I found her style of inside 100 Places in France to inspire a new understanding of a country that has been written about every which way to Sunday for generations. She brings out the pulse of the people in the modern era as much as the people who shaped the France who emerged out of history itself. She gives honest recommendations on where she found a surge of inspiration from where her own feet took her and yet, she opened the door for us to either re-explore these locations for ourselves or use them as a gateway for our own self-discovery of France. To me, that is the best gift of all — to affirm a passion for a country you haven’t personally travelled to and yet, feel as though you’ve gone once you conclude the travelogue. You want to know a bit more about France, simply because she has captured your attention in such way as to say, “Oh, dear, it stopped at 100. Yes. Of course, but where would she have gone next?”
For you see, to me this isn’t a mere travelogue but a collection of short stories knitted out of experiences the author elected to share with us in order to inspire a connection to France.
My favourite excerpts from my Interview with Ms. DeSanctis:
Stories are the very nature of how we identify with each other and how we share our experiences whilst we are alive. Stories evolve out of emotion as much as thought, they can be rooted in what is tangible and seen as easily as what is conveyed by our sense of smell; how did you purport the stories to manifold inside 100 Places that would give the reader a direct impression of what inspired you?
DeSanctis responds: I’m glad you brought up the sense of smell. I have a good nose – I smell everything – and it dictates a lot my emotions and even subsequent reporting, especially when I travel. In my book, every time I’m by the sea, or under the hot sun, or I get off a train, I am aware of the air and the scents floating through it – of lavender, rosemary, orange blossom. In the north, in the winter, the smell of gorse – like citrus or vanilla – is quite heady. Scents for me are like light – it is an effect that helps cast the initial spell and tells the subtler truth about where you are. It’s a subliminal phenomenon, rather undeliberate, which extracts the poetry or the essence of a place. But everything else can inspire, too – the architecture of devotion, the majesty of green spaces. I try to convey my awe without saying “Wow!” I try to say, here is the bigger story. Sure you should go to that pretty lighthouse. But when you’re there, try to decipher the metaphoric possibilities of a giant structure whose purpose is to help mortals weather storms. They are overpowering.
I completely agree with your thoughts on how travel brings the full scope of our individual perception on life and on where our life has taken us full circle. What are some of the most important things you’ve gained by travelling through France through the portal of time reverting back into your mind’s eye?!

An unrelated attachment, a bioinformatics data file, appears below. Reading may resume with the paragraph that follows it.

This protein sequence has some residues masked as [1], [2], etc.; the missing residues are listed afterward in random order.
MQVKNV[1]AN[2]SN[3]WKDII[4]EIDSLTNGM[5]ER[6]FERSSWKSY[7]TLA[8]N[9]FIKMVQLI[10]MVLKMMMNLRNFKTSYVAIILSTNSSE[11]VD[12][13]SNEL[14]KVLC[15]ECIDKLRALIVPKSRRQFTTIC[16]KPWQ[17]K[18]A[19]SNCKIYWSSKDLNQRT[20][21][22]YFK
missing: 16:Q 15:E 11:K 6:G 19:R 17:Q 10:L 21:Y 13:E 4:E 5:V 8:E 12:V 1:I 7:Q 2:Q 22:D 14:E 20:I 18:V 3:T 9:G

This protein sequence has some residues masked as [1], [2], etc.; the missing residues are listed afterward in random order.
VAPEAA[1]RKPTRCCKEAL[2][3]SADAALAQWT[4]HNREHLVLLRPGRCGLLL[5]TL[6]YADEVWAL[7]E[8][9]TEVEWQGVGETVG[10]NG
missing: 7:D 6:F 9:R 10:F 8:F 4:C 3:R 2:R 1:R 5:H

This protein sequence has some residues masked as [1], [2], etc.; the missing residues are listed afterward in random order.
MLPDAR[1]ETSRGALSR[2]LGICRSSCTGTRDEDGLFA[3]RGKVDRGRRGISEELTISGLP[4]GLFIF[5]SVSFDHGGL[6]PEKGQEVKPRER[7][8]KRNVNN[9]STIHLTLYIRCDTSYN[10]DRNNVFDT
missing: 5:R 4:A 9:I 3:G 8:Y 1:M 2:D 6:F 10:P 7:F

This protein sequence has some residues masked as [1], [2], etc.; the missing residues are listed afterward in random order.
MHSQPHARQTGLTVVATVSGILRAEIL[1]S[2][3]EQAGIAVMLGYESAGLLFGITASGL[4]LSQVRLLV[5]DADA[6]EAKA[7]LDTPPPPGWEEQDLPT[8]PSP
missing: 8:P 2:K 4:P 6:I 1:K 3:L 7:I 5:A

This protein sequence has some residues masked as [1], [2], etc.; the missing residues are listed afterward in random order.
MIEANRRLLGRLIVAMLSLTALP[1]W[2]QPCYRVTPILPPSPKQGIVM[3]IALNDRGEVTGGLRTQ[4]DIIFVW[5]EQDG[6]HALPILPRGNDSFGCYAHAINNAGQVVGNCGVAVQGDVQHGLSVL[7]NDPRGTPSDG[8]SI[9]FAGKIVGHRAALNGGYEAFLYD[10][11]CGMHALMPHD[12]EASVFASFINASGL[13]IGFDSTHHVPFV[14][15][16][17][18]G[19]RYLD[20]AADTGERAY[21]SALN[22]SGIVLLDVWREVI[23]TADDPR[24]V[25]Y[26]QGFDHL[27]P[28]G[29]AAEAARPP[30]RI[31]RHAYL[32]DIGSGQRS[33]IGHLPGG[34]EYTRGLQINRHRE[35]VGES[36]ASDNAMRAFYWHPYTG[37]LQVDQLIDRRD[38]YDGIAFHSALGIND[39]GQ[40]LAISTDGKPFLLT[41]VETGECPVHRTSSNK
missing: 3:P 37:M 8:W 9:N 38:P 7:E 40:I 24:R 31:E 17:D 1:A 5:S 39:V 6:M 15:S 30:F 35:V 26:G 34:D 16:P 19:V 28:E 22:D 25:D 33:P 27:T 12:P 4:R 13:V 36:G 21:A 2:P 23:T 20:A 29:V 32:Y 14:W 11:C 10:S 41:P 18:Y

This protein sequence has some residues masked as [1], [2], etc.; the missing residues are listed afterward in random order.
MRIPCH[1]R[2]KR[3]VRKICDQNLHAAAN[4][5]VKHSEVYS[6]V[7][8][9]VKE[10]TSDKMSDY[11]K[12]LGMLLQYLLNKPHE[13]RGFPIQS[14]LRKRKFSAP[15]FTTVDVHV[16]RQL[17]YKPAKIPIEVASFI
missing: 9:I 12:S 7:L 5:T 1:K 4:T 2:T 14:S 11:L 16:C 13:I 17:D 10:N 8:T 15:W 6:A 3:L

DeSanctis responds: The fact that I’ve had the good fortune to return to France again and again through different phases of my life gives a rare and peculiar intensity to the normal introspection that travel incites. I have walked across the Pont Neuf as a student, a young wanderer, a professional woman, a new wife, a new mother, a mother of teenagers. I have walked across with men I’ve loved, with my husband, with friends, my babies and the almost-adults they became. I’m quite nostalgic about my time there, and able to see myself very clearly as I was at the various points on this timeline. I remember a pair of tan sandals I wore during one summer, and my legs – how strong they felt as I strode along the quais. I suppose I can envision myself in the future as an old lady hobbling across the river. I hope my mind is intact so I can still conjure up my youthful self!
Be sure to read the rest of this insightful interview!
This book review is courtesy of:
I have been fortunate to read non-fiction books akin to 100 Places in France:
Taking Root in Provence by Anne-Marie Simons
Seven Letters from Paris by Samantha Vérant
and my forthcoming review of: We’ll Always Have Paris by Jennifer Coburn
Be sure to scope out upcoming tours I will be hosting with:
on my Bookish Events page!
Please take note of the Related Articles as they were hand selected due to being of cross-reference importance in relation to this book review. This applies to each post on my blog where you see Related Articles underneath the post. Be sure to take a moment to acknowledge the further readings which are offered.
Reader Interactive Question:
What do you look for the most inside a travelogue!? And, do you have a preference of style for how the journey within the country is stitched together from the writer who is revealing their own personal insights to the location(s)? Do you appreciate a diary-format such as 100 Places in France or do you prefer a more aesthetic non-personal approach? Does your mind evoke a remembrance of trips you have taken as you read another’s experiences, like mine did for me?
Copyright © Jorie Loves A Story, 2014.
Historic Center of Mexico City – (en.wikipedia.org)
Zócalo – (en.wikipedia.org)
Mexico City Metropolitan Cathedral – (en.wikipedia.org)
Comments via Twitter:
@JLovesAStory Thank you for this review, JLAS!
— Marcia DeSanctis (@marcialdesancti) November 7, 2014